Saturday, June 1, 2013

Island of the Blue Dolpins by Scott O'Dell

Reading to Know - Book Club

Amy @ Hope is the Word is hosting this month's Book Club discussion. With Carrie's help, they decided on Island of the Blue Dolphins.

Island of the Blue Dolphins by Scott O'Dell

Written in 1960
181(ish) pages

*If you don't know the basic plot of the story, including the ending, my post will contain some spoilers.


Island of the Blue Dolphins is the story of a Native American girl, named Karana, that was left alone on an island. It is *loosely* based on a true story. Island of the Blue Dolphins is the possibility of what life might have been like for the real "Karana" alone all those years.

My Rating: 4/5 stars

My Thoughts:

I was blessed that my library had an illustrated copy of this book. There were 14 full page, color paintings that brought the story to life, and added to the reading experience. There were two particular pictures that helped parts of the story impact me more. First, there's a picture of Karana and her dog(I've already returned the book and I can't remember that dog's name for anything!)in the Black Cave. When reading this book, I got the chance at a rare nap. I don't know about you, but when I wake up from a nap, my mind sees things with clarity that I don't experience otherwise. It's actually quite frightening most of the time. That's *part* of the reason I hate naps. But, I saw myself in that cave like Karana, and got a glimpse of just how frightening that had to have been. If I had been trapped in there like her, I would have been in a constant state of prayer. I don't know what Karana's spiritual life was like, but I know I wouldn't have made it without God! To be alone on an island had to have been unbelievably frightening!

The last picture really got to me, too. It shows Karana standing in front of her rescuers with her "single girl" make-up on, along with her necklace and skirt. I have to admit I cried a little seeing it. (Told y'all I'm emotional!) Karana was deprived of the companionship of a husband and children, and I could see the *hope* flowing from her. It saddens me even more to know how short her life was after being rescued.

Back to the mention of the skirt and necklace. O'Dell represented Karana dressing up, along with her dog, and walking around the island. I adore the fact that O'Dell included this in the story. To be a male writer, I think this is especially impressive, in my opinion. Even alone, on an island, a girl wants to feel pretty! :)

I enjoyed the relationship Karana formed with the animals more than anything else! I especially enjoyed Karana's emotional journey with the dog(s). Before children came along, and Jonathan was at work, I got quite lonely. We got a dog, and he became "our child". (Of course, it doesn't come close to comparing to our real children now!) When he was stolen a few short months later, my heart was ripped out. I can imagine that Karana's pain was magnified greatly since her dog was her closest companion. We "replaced" our lost dog, too, so I understood her need to do that also.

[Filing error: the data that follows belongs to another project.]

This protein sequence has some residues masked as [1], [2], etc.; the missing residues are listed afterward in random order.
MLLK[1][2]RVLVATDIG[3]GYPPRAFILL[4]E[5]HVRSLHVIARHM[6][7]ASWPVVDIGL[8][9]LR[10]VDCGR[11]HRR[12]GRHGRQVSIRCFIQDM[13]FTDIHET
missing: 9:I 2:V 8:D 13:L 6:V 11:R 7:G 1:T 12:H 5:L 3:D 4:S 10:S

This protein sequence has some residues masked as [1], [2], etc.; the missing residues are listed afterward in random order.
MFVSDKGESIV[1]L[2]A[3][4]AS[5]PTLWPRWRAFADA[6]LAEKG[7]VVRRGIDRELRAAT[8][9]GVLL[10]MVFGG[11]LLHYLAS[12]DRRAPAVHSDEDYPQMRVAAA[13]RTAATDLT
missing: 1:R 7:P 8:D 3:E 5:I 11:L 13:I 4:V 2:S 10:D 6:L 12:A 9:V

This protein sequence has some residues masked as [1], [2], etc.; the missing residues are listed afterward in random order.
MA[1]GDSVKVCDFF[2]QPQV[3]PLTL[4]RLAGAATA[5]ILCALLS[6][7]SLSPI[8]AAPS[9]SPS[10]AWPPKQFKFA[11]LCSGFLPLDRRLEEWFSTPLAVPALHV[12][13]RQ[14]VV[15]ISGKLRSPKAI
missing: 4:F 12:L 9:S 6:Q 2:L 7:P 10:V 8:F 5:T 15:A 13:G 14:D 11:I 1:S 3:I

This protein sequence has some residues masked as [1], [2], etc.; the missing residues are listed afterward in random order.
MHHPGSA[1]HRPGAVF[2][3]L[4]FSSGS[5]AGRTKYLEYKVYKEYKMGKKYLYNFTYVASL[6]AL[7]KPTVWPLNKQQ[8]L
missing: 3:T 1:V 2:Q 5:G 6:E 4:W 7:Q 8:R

Of course, now that I have 3 little ones demanding my constant attention, he's not quite the baby he used to be to us! ;)

As I kept reading about the Devilfish, I hate to admit how long it took me to figure out it was an octopus. I did a little research after reading to make sure, and that seems to be the general agreement. I had a hard time figuring out if Karana's "pet" otter was a male or female. With the way it was written, I couldn't tell, even after re-reading a few times. What do you think?

Overall, while this probably isn't a book I'd care to re-read, I did enjoy it. It ended up being an emotionally impacting read for me.


  1. I enjoyed reading your thoughts! We must've read the same edition of the story since mine also had full color portraits in it. I feel the same way about how evocative many of the pictures are, though I didn't articulate that in my review.

    I think the otter was a female. I think some mention is made if it having babies. (?)

    I'm so glad you read along!

    1. She first named the otter a male name, but when she saw the babies, she mentions that otters mate for life. She also says that when the mother dies, the father will sometimes take on the role of the mother and she thinks that may have been what happened with her otter. She then renamed it with a female name and referred to it as a female from that point on. I couldn't tell if it was female all along or just taking on the role of the mother that died. I was leaning slightly toward female, too, but wasn't sure. Thanks! :)

  2. This is a classic that I've been meaning to read. I enjoyed reading your thoughts on it. I might read it with my kids one day.